# Designing a Lock-in amplifier from zero

1. Aug 8, 2012

Hello everyone
I have completed my freshman year in EE. For the summer, my professor has asked me to design a lock-in amplifier. First he has asked me to read about AD630. Now after reading the datasheet at (http://www.analog.com/static/imported-files/data_sheets/AD630.pdf), I was a bit confused. I have taken an intro course in circuits and networks(not electronics). The block diagram only used op-amps, resistors and capacitors. Can anyone just explain to me how the thing functions, like how an input signal traverses through the whole structure, undergoing what freq/amplitude/phase changes? Please explain figure 1 on first page and figure 1 on 6th page.

2. Aug 8, 2012

3. Aug 8, 2012

### the_emi_guy

abdul,
Let me start by mentioning that understanding figure 10 (page 8) will be key for you.
On that figure there is a modulation input (sine wave) and a carrier input (higher frequency clock). Look at the output. When the carrier input is high, the modulation input goes directly to the output. When the carrier input is low, the modulation input is inverted (negated) then sent to the output.

It's really important to understand this overall behavior of the chip.

Next you can go back to the op amp diagrams and study how this is accomplished. This may be a challange if you have not yet studied inverting and non-inverting op amps.

Now, when looking at the lock-in amplifier in figure 14 (page 10), don't think about the behavior of the op amps within the AD630. Instead, think about figure 10.

The carrier input is a 400Hz clock so the modulation input will get inverted at 400Hz. Consider a modulation input containing a very weak 400Hz signal plus lots of noise. This (weak 400Hz + strong noise) will get inverted at 400Hz. The inversion does not effect the noise, upside-down noise is still just noise. However the weak 400Hz component will be "detected", or turned into DC, by the inversions. This detection occurs as follows:

When the weak 400Hz component of the modulation input is high and there is no inversion because carrier input is high, the output will have weak high bias. When the weak 400Hz component of the modulation input switches low, the carrier will also switch and there will now be an inversion. This combination also creates a weak high bias at the output.

So, a weak 400Hz component on the modulation input causes a weak DC component at the output (we call this detection).

Next, the AD542 that follows the AD630 is arranged as an integrator. This amplifies the weak DC so that we can get a substantial signal created by presence of 400Hz input.

I'll be gone for a while, hopefully someone else can pick up if you need more help.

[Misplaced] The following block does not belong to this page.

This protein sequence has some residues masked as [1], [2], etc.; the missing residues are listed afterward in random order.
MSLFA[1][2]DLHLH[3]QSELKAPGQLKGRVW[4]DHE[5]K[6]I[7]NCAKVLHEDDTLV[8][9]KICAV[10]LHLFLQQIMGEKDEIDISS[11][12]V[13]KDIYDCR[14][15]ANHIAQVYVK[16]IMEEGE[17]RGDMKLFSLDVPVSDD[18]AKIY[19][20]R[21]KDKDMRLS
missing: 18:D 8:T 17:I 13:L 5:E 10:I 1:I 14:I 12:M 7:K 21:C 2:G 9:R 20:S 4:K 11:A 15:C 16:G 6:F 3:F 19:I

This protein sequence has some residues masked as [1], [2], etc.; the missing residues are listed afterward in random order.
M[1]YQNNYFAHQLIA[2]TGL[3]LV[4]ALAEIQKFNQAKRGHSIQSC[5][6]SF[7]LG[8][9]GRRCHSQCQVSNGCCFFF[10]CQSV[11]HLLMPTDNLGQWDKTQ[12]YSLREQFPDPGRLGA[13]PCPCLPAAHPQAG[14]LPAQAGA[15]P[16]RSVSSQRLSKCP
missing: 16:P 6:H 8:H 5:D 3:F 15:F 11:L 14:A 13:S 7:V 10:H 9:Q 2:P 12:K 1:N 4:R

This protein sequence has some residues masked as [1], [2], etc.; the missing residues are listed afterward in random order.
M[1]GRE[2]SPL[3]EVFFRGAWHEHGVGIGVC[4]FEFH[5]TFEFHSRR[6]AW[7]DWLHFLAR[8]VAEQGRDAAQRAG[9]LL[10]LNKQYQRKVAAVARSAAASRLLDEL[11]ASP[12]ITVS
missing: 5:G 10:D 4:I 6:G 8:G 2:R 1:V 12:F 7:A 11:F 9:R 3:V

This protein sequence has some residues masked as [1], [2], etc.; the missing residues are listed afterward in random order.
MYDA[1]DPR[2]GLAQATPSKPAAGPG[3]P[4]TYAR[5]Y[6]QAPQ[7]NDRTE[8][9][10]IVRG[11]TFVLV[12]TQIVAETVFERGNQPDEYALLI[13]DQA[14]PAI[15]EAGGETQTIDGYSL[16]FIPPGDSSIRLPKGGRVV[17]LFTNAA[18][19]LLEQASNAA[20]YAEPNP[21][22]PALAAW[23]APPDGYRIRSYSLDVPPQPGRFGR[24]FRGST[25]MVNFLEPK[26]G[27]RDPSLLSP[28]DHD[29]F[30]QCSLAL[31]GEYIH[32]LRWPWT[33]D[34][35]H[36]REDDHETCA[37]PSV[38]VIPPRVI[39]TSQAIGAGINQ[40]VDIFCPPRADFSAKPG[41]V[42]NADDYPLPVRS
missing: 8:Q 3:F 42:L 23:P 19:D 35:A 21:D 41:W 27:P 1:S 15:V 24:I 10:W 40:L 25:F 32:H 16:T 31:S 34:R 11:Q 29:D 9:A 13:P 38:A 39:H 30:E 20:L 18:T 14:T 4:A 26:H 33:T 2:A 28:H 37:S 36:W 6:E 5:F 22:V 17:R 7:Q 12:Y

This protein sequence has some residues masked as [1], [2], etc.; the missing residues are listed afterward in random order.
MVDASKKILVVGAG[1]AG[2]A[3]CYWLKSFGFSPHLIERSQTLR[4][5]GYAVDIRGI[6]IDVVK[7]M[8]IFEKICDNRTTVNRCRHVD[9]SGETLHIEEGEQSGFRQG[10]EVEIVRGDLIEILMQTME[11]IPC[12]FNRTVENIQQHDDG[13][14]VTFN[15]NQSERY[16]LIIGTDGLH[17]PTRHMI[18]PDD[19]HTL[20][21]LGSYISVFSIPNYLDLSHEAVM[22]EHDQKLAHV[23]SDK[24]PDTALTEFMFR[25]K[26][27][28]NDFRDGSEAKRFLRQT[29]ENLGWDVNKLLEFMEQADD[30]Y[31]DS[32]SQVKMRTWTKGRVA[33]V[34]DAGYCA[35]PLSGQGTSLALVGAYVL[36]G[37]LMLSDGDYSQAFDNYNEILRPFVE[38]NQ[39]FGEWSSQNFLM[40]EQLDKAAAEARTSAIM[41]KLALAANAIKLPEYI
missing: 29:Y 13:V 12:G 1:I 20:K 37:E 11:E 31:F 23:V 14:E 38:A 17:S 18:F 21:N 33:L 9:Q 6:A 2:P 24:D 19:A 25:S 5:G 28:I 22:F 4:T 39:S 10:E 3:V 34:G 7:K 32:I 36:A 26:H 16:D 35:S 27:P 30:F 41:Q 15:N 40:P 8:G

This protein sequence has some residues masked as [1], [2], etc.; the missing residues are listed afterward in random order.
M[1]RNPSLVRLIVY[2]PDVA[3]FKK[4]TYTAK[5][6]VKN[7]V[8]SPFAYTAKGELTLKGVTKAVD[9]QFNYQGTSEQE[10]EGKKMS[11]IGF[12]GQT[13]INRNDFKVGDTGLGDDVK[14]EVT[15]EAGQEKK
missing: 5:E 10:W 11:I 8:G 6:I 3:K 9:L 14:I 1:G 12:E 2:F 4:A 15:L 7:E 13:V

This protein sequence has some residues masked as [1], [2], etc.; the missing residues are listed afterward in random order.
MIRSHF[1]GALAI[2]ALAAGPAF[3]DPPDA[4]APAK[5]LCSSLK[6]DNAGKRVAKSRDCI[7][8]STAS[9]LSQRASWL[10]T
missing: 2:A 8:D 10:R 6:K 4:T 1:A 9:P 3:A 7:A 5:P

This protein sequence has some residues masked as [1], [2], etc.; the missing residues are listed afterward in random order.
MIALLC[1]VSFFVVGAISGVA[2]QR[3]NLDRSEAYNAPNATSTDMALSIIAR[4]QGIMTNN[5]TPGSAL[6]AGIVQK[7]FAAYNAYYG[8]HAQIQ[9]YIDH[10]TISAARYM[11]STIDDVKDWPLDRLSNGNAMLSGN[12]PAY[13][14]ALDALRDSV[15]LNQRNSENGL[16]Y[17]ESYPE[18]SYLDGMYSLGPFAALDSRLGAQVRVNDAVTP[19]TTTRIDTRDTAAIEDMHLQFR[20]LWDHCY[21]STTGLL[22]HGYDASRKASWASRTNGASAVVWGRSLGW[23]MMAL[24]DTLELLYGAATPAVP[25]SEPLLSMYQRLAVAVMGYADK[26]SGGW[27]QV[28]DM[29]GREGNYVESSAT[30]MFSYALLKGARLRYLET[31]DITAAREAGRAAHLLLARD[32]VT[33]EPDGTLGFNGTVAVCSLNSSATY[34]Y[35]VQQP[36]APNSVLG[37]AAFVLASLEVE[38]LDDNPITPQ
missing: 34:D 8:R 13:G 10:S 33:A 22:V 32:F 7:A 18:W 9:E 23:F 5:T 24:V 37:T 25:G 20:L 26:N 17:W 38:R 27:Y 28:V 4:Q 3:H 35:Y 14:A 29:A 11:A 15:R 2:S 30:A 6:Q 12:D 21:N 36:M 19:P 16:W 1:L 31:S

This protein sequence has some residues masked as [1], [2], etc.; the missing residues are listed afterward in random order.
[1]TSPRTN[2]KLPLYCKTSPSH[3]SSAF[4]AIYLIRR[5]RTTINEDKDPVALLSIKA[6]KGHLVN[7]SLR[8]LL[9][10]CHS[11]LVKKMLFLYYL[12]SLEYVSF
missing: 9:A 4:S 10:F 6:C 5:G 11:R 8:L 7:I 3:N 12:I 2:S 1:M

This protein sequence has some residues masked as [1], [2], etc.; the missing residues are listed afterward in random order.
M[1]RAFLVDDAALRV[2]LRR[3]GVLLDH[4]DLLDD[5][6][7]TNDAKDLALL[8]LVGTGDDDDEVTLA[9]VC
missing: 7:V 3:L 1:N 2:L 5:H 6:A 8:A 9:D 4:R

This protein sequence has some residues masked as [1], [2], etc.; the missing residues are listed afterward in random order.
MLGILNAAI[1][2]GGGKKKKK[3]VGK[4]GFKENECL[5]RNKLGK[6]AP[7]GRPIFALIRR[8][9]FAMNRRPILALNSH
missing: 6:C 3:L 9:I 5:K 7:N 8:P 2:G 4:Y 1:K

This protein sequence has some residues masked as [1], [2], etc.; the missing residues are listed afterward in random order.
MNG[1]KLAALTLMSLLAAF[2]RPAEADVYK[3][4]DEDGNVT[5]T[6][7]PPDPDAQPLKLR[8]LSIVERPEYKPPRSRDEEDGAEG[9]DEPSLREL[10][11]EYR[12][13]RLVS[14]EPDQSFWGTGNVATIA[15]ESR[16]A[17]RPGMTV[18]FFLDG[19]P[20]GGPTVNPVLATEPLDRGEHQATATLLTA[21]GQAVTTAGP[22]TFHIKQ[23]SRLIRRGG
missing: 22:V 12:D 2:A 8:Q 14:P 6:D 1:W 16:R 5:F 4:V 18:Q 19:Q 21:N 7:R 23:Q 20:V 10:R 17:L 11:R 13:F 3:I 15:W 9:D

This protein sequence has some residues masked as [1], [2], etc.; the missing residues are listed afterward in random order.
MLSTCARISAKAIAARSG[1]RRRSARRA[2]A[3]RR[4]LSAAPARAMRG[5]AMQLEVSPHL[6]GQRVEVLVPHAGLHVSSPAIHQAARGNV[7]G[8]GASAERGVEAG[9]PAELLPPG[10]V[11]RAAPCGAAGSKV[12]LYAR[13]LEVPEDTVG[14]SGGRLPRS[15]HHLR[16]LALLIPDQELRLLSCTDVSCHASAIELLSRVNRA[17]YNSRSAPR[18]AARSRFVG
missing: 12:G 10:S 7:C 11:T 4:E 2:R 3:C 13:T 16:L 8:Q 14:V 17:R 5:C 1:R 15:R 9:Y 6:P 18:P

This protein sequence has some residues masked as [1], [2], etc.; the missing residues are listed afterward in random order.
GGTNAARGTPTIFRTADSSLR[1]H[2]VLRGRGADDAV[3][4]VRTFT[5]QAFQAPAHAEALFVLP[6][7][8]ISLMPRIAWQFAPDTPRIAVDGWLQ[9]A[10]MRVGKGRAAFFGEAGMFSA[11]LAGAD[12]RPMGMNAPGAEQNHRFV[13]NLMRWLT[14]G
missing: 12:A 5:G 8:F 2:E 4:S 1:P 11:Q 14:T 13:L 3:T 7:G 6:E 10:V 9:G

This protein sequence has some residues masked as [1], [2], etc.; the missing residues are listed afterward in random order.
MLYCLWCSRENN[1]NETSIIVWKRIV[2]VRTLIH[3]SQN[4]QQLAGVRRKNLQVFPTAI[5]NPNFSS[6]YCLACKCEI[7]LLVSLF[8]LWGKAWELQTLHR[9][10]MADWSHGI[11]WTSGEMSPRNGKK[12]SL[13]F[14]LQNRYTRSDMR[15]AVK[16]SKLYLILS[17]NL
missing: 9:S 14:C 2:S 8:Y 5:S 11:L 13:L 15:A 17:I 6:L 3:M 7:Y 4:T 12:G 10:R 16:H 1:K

Sounds like a neat project, hope it goes well.

Last edited: Aug 9, 2012
4. Aug 9, 2012

@the emi guy
That was an awesome explanation. Really cleared the picture as to what does the DC signal signify.
Now 2 more questions:
1)How do I interpret this DC signal that the lock-in amplifier generates? How is it(mathematically) related to the modulating signal or our signal of interest that is to be extracted?
2)Now my professor has asked me to verify and understand the fourier series on the lock-in; I just read the fourier series and the transform today, haven't completely digested it though. Any suggestions like simple experiments etc?

5. Aug 9, 2012

### gnurf

Clear as mud apparently. You're basically throwing emi_guy's excellent post back in his face. Have you tried sitting down with a pencil and some paper? Maybe a good start would be to multiply two signals and see what the product looks like?

6. Aug 9, 2012

### gnurf

Abdul, I might have been a bit harsh in my previous post. It just looked to me like you hadn't put in the required effort and that you were simple copy-pasting your profs questions here, hoping for an easy ride. But I realize now that I can't know that, so I should probably have stayed out of it. Cheers.

7. Aug 11, 2012

@gnurf
No worries. I might have been posting the questions without self-effort. After some pen and paper and reading, i did get the hang of the thing. Thanks for your ediction.
Now I am driving the AD630. And I've tried to multiply the sine and the square. Problem is that i'm not getting the modulated signal as shown in the data sheet(fig 10). I'm getting half of it i.e. I'm getting the lower half of the signal correct with the sinusoidal envelope. The upper half is still the straight sqaure waves.